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Anatomy and physiology of pain

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A comprehensive guide to the anatomy and physiology of pain management

Many nurses have a poor understanding of pain and its management, which can result in failure to treat pain effectively. An insight into the anatomy and physiology of pain is essential to increase nurses’ understanding of what it is and how interventions can help to manage it. This section outlines the basic anatomy and physiology of pain.

Acute pain

Acute pain is a physiological response that warns us of danger. The process of nociception describes the normal processing of pain and the responses to noxious stimuli that are damaging or potentially damaging to normal tissue. There are four basic processes involved in nociception (McCaffery and Pasero, 1999). These are;

  • transduction;
  • transmission;
  • perception;
  • modulation.

Transduction of pain

Transduction begins when the free nerve endings (nociceptors) of C fibres and A-delta fibres of primary afferent neurones respond to noxious stimuli. Nociceptors are exposed to noxious stimuli when tissue damage and inflammation occurs as a result of, for example, trauma, surgery, inflammation, infection, and ischemia.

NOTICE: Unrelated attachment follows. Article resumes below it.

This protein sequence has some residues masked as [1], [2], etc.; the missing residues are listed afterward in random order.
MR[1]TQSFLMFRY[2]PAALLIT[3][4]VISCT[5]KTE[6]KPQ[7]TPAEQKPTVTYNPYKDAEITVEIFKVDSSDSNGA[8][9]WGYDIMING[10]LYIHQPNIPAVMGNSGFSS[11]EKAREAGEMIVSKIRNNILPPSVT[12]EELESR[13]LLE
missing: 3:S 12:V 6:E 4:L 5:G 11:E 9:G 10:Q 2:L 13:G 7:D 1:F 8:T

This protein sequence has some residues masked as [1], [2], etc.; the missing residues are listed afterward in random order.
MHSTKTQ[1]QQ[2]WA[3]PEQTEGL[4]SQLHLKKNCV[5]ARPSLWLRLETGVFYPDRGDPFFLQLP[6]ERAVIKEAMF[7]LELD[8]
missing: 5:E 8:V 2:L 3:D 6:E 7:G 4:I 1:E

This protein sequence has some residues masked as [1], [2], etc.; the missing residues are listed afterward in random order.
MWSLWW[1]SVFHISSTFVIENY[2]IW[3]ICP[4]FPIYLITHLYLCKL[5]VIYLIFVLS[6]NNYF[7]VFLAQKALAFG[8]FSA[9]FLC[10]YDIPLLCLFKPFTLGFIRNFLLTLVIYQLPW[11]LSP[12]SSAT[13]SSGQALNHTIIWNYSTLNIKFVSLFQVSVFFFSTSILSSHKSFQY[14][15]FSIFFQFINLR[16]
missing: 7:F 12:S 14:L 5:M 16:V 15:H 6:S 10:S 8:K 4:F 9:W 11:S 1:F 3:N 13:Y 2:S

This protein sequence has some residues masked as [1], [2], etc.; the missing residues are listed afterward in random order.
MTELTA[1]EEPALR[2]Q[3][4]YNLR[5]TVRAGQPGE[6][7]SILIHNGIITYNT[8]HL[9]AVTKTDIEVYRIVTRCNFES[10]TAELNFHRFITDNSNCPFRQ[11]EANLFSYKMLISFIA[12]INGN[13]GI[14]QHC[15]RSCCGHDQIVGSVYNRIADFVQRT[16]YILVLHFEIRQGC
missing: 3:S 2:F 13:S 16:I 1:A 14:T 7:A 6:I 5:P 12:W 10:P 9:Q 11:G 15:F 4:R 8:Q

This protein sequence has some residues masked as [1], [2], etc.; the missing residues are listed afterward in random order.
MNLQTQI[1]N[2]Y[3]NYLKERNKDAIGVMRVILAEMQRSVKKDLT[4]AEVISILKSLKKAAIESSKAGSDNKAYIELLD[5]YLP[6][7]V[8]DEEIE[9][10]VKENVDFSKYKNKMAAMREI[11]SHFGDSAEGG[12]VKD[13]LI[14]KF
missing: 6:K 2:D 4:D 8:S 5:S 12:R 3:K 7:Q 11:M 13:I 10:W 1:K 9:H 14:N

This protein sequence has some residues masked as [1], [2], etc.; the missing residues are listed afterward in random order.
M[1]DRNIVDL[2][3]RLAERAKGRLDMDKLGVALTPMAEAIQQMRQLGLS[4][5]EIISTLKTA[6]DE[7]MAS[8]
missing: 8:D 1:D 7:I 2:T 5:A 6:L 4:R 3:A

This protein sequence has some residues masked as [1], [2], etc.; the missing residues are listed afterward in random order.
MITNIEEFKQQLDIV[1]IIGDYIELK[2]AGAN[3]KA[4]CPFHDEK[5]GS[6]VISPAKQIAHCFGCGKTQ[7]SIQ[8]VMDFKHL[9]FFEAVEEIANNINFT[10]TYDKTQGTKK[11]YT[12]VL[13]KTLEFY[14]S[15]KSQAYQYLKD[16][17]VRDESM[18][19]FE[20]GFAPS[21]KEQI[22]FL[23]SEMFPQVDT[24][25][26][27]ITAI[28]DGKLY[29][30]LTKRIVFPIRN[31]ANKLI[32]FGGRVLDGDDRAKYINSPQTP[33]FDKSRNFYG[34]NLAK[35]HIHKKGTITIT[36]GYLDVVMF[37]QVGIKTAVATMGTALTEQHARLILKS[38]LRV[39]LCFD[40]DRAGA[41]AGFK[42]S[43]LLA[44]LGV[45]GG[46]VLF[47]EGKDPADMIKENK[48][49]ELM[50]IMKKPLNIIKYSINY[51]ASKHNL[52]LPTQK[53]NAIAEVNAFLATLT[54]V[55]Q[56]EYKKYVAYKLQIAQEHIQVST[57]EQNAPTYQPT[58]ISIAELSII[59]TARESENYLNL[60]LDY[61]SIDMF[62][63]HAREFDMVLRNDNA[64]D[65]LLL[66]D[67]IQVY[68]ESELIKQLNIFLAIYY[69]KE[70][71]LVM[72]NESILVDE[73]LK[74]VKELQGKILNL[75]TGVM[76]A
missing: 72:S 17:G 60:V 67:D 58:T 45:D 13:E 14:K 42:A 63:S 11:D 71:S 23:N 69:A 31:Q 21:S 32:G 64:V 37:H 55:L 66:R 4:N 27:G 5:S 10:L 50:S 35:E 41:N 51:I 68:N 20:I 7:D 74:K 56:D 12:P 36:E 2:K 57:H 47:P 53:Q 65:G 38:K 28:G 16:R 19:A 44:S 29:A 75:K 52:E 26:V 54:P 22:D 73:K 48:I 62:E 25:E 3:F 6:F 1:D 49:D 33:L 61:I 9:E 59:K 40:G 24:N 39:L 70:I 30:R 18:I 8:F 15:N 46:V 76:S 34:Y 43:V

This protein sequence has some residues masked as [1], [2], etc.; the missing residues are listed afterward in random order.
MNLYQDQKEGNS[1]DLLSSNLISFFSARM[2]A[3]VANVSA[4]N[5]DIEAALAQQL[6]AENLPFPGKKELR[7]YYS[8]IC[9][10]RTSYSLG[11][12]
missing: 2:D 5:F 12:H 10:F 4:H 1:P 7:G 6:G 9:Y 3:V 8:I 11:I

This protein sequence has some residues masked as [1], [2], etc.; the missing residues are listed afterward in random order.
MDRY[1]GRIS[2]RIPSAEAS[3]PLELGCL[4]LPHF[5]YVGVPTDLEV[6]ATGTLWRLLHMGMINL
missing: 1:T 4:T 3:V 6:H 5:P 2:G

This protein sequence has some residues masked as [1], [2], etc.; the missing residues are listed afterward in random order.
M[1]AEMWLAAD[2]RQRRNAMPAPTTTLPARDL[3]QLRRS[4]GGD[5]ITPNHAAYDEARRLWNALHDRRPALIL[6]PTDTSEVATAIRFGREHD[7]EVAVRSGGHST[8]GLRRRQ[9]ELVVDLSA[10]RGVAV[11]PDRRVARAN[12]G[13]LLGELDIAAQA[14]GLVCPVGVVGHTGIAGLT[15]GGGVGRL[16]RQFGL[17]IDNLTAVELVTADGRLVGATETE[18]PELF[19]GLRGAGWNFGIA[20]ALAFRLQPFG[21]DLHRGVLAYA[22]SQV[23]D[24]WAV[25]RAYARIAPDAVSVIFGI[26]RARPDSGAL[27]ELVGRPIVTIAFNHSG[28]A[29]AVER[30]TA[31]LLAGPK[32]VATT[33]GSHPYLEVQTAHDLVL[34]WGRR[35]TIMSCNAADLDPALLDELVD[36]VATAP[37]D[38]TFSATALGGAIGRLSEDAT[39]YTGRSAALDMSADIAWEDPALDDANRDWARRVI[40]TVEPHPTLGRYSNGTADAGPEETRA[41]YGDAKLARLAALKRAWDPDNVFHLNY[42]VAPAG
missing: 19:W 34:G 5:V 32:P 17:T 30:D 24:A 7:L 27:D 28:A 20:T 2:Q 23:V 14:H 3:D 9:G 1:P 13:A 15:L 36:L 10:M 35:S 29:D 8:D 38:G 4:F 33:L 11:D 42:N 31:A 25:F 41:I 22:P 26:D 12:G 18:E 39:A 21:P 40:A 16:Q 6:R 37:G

The nociceptors are distributed in the;

  • somatic structures (skin, muscles, connective tissue, bones, joints);
  • visceral structures (visceral organs such as liver, gastro-intestinal tract).
  • The C fibre and A-delta fibres are associated with different qualities of pain. These are listed in table 1.

Table 1. Characteristics and functions of C fibre and A-delta fibres

C fibres A-delta fibres


  • Primary afferent fibres
  • Small diameter
  • Unmyelinated
  • Slow conducting

Receptor type:

  • Polymodal respond to more than one type of noxious stimuli:
  • Mechanical
  • Thermal
  • Chemical

Pain quality:

  • Diffuse
  • Dull
  • Burning
  • Aching
  • Referred to as ‘slow’ or second’ pain